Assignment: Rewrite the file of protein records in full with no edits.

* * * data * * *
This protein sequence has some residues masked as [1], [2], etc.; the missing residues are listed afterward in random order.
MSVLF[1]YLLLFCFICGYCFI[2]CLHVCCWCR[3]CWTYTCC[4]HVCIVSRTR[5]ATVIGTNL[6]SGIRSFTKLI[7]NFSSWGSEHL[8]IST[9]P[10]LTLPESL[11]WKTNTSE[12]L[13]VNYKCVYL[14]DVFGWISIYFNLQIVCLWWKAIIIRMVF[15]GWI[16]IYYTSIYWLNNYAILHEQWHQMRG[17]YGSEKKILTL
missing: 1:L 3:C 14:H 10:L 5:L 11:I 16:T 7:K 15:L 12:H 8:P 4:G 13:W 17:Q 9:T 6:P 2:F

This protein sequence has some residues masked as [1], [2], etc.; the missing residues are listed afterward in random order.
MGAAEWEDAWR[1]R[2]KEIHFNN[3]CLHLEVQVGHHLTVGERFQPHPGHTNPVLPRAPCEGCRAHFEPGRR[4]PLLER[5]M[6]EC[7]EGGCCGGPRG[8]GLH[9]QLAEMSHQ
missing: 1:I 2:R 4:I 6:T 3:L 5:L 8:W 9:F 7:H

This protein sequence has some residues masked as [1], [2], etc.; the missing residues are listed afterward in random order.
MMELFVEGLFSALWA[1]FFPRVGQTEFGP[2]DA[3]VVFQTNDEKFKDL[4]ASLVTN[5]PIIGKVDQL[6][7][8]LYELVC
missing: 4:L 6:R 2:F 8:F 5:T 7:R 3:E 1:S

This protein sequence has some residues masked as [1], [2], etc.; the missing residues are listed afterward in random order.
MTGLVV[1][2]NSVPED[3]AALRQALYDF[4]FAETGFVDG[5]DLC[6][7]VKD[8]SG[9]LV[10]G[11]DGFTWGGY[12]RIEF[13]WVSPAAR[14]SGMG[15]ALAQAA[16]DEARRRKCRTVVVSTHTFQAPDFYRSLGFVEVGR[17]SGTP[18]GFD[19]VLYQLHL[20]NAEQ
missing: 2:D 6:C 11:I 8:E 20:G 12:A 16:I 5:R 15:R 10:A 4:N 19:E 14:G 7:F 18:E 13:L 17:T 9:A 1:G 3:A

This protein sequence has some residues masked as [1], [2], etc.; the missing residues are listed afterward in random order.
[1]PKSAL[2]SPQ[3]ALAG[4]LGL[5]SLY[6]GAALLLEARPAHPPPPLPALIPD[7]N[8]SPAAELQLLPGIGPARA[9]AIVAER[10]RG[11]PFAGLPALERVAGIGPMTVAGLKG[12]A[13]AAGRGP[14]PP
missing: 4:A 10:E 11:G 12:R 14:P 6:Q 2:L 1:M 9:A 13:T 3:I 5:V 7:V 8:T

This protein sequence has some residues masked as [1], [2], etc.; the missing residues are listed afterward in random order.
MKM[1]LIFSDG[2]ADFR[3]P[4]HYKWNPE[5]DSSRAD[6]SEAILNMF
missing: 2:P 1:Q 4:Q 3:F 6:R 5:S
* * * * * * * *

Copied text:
This protein sequence has some residues masked as [1], [2], etc.; the missing residues are listed afterward in random order.
MSVLF[1]YLLLFCFICGYCFI[2]CLHVCCWCR[3]CWTYTCC[4]HVCIVSRTR[5]ATVIGTNL[6]SGIRSFTKLI[7]NFSSWGSEHL[8]IST[9]P[10]LTLPESL[11]WKTNTSE[12]L[13]VNYKCVYL[14]DVFGWISIYFNLQIVCLWWKAIIIRMVF[15]GWI[16]IYYTSIYWLNNYAILHEQWHQMRG[17]YGSEKKILTL
missing: 1:L 3:C 14:H 10:L 5:L 11:I 16:T 7:K 15:L 12:H 8:P 4:G 13:W 17:Q 9:T 6:P 2:F

This protein sequence has some residues masked as [1], [2], etc.; the missing residues are listed afterward in random order.
MGAAEWEDAWR[1]R[2]KEIHFNN[3]CLHLEVQVGHHLTVGERFQPHPGHTNPVLPRAPCEGCRAHFEPGRR[4]PLLER[5]M[6]EC[7]EGGCCGGPRG[8]GLH[9]QLAEMSHQ
missing: 1:I 2:R 4:I 6:T 3:L 5:L 8:W 9:F 7:H

This protein sequence has some residues masked as [1], [2], etc.; the missing residues are listed afterward in random order.
MMELFVEGLFSALWA[1]FFPRVGQTEFGP[2]DA[3]VVFQTNDEKFKDL[4]ASLVTN[5]PIIGKVDQL[6][7][8]LYELVC
missing: 4:L 6:R 2:F 8:F 5:T 7:R 3:E 1:S

This protein sequence has some residues masked as [1], [2], etc.; the missing residues are listed afterward in random order.
MTGLVV[1][2]NSVPED[3]AALRQALYDF[4]FAETGFVDG[5]DLC[6][7]VKD[8]SG[9]LV[10]G[11]DGFTWGGY[12]RIEF[13]WVSPAAR[14]SGMG[15]ALAQAA[16]DEARRRKCRTVVVSTHTFQAPDFYRSLGFVEVGR[17]SGTP[18]GFD[19]VLYQLHL[20]NAEQ
missing: 2:D 6:C 11:I 8:E 20:G 12:A 16:I 5:R 15:R 10:A 4:N 19:E 14:G 7:F 18:E 13:L 17:T 9:A 1:G 3:A

This protein sequence has some residues masked as [1], [2], etc.; the missing residues are listed afterward in random order.
[1]PKSAL[2]SPQ[3]ALAG[4]LGL[5]SLY[6]GAALLLEARPAHPPPPLPALIPD[7]N[8]SPAAELQLLPGIGPARA[9]AIVAER[10]RG[11]PFAGLPALERVAGIGPMTVAGLKG[12]A[13]AAGRGP[14]PP
missing: 4:A 10:E 11:G 12:R 14:P 6:Q 2:L 1:M 9:A 13:T 3:I 5:V 7:V 8:T

This protein sequence has some residues masked as [1], [2], etc.; the missing residues are listed afterward in random order.
MKM[1]LIFSDG[2]ADFR[3]P[4]HYKWNPE[5]DSSRAD[6]SEAILNMF
missing: 2:P 1:Q 4:Q 3:F 6:R 5:S